Unity and trust cannot exist without forgiveness. If “unity” is a new buzzword to create a sense of peace and bridge gaps of misunderstanding, it cannot succeed without forgiveness.
The Rev. Dr. Martin Luther King Jr. said, “He who is devoid of the power to forgive is devoid of the power of love.” Think about that next time you hear a leader preach unity.
I have voted for politicians who put values, including the values of love and unity, as their centerpiece. They campaigned about governance in a bipartisan way. Then they took my money and immediately took their self-righteousness to a new level. I’m not talking about politics, per se — I’m speaking of the seeming inability of any of those we elect to represent the people whose hopes for a better life were pinned on that person’s ability to change the tide.
They call for unity, but they manufacture harm from hate. Because they can’t forgive, the walls of hate and division grow higher. What will it take for forgiveness to rise above partisanship and allow healing to take root?
Perhaps nothing models the antithesis of forgiveness more in our day than the “cancel culture.” Here, people and groups are erased because of conflicting ideologies. What could take us further from the “unity” we seek than to attempt to erase others voices and harm those with opposing views?
I once was involved in a legal matter that took seven years to resolve. My attorneys were confident of our position, and I spent half a million dollars based on their confidence. In the end, only the attorneys made money. I lost the battle. I was very bitter for years, as the entire ordeal nearly cost me my livelihood and I certainly allowed it to destroy my peace for way too long. Thankfully, it didn’t tarnish my reputation or diminish my honor. I would later have nightmares of the ordeal. It didn’t happen overnight, but there came a time that I realized the only one that bitterness was hurting was myself.
Again, from Dr. King: “The words ‘I will forgive you, but I’ll never forget what you’ve done’ never explain the real nature of forgiveness. Certainly one can never forget, if that means erasing it totally from his mind. But when we forgive, we forget in the sense that the evil deed is no longer a mental block impeding a relationship. Likewise, we can never say, ‘I will forgive you, but I won’t have anything further to do with you.’ Forgiveness means reconciliation, a coming together again. Without this, no man can love his enemies. The degree to which we are able to forgive determines the degree to which we are able to love our enemies.”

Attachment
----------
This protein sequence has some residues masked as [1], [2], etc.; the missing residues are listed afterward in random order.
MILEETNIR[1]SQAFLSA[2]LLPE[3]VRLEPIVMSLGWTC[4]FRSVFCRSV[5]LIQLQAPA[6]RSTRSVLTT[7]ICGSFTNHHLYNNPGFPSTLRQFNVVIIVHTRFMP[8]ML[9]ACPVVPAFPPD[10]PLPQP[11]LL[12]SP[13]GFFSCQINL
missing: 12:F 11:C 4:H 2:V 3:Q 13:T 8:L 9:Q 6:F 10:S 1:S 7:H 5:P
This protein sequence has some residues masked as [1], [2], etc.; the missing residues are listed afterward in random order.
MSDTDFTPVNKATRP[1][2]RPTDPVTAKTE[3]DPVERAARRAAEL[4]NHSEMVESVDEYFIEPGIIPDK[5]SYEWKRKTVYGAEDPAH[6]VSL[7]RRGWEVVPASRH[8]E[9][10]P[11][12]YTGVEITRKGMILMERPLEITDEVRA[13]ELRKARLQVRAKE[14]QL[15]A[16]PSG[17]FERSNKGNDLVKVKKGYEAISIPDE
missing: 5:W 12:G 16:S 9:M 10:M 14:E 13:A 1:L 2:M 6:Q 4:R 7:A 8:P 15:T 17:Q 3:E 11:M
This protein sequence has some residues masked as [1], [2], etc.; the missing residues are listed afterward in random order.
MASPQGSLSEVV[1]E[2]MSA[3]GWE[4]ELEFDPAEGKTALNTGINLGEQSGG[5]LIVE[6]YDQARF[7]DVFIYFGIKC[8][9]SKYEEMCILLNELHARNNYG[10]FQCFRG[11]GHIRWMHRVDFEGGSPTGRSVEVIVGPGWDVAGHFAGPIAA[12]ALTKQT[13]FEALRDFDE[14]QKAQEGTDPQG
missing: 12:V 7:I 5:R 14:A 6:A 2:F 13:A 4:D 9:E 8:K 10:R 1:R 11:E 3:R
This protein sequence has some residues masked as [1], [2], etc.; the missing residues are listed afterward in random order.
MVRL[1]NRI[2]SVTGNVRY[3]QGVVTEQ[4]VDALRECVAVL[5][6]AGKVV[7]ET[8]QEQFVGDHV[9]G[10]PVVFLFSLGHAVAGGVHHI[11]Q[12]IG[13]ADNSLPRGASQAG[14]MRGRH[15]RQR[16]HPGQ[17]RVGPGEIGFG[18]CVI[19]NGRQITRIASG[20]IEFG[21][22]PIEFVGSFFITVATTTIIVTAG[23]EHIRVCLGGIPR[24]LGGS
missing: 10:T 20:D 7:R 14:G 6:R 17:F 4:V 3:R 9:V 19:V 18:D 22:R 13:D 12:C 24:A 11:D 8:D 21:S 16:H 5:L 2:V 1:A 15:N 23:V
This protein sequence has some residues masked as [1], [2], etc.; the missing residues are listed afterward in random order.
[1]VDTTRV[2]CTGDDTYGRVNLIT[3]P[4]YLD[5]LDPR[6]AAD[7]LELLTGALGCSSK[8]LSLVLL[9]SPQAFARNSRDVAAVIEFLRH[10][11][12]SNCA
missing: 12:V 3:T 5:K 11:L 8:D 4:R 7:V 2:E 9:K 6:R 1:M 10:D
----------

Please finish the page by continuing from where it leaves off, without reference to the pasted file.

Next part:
When I finally forgave the party who sued me, I also let the issues wash over me and decided that perhaps I had some culpability in the matter. I decided to give them props for thinking better than I did, for hiring better attorneys than I did, and eventually chalked it up to lessons learned the hard way. I really did like the opposing party; I just didn’t like the pain they were causing to me and my business. Still, they had a right to the path they took, and I had to respect that. When I finally forgave, I even wrote letters to the opposition seeking their reconciliation and forgiveness for any harm I had caused.
What good does it do to carry rancor and hate? Those we hold this animosity toward are seemingly not affected by our pain — so why should we keep building the wall? I will add parenthetically to what Dr. King said, that forgiveness is required of us because we depend on it. Because I have been forgiven of significant things, I cannot self-righteously judge another and hold that grudge forever.
No one is without fault. No one lives a perfect life. Everyone needs second and third and fourth chance — regardless of your faith convictions, or even none at all. It’s a part of human dignity. Akin to being willing to forgive, is gratitude for being forgiven ourselves; for being the ones who receive chances to right wrongs and move beyond our past. Gratitude is, quite simply, a contempt killer.
When I was visiting South Korea a couple of years ago for an international business and peace conference, the former Japanese prime minister, Yukio Hatoyama, stood before the Korean people and an audience of leaders from around the world and expressed a sincere apology for the atrocities of his nation on the Korean people during the years of war. He said, “We will say I’m sorry until there is no need to continue to say, ‘I’m sorry’.” Think of this, an apology that stands as long as it is needed to heal the wounds of the past.
In closing, Dr. King continued: “We must not seek to defeat or humiliate the enemy but to win his friendship and understanding. At times we are able to humiliate our worst enemy. Inevitably, his weak moments come and we are able to thrust in his side the spear of defeat. But this we must not do. Every word and deed must contribute to an understanding with the enemy and release those vast reservoirs of goodwill that have been blocked by impenetrable walls of hate.”
We can’t wait decades before apologies are extended and forgiveness is given and accepted. Choosing to cancel someone instead of forgiving does not remedy, it only hurts — both sides. Instead, we can model the practice of forgiveness now, and we need look only as far as Dr. King for this modeling.
If forgiveness spawns trust, then let’s all take the position that forgiveness is the only path forward, even though we might feel we have been wronged.
Steve Hitz is a co-founder of Launching Leaders Worldwide, a nonprofit organization that provides young adults with tools for personal leadership and faith. He is the author “Launching Leaders: An Empowering Journey for a New Generation,” and “Entrepreneurial Foundations for Twenty and Thirty-Somethings,” available at Deseret Book or Amazon.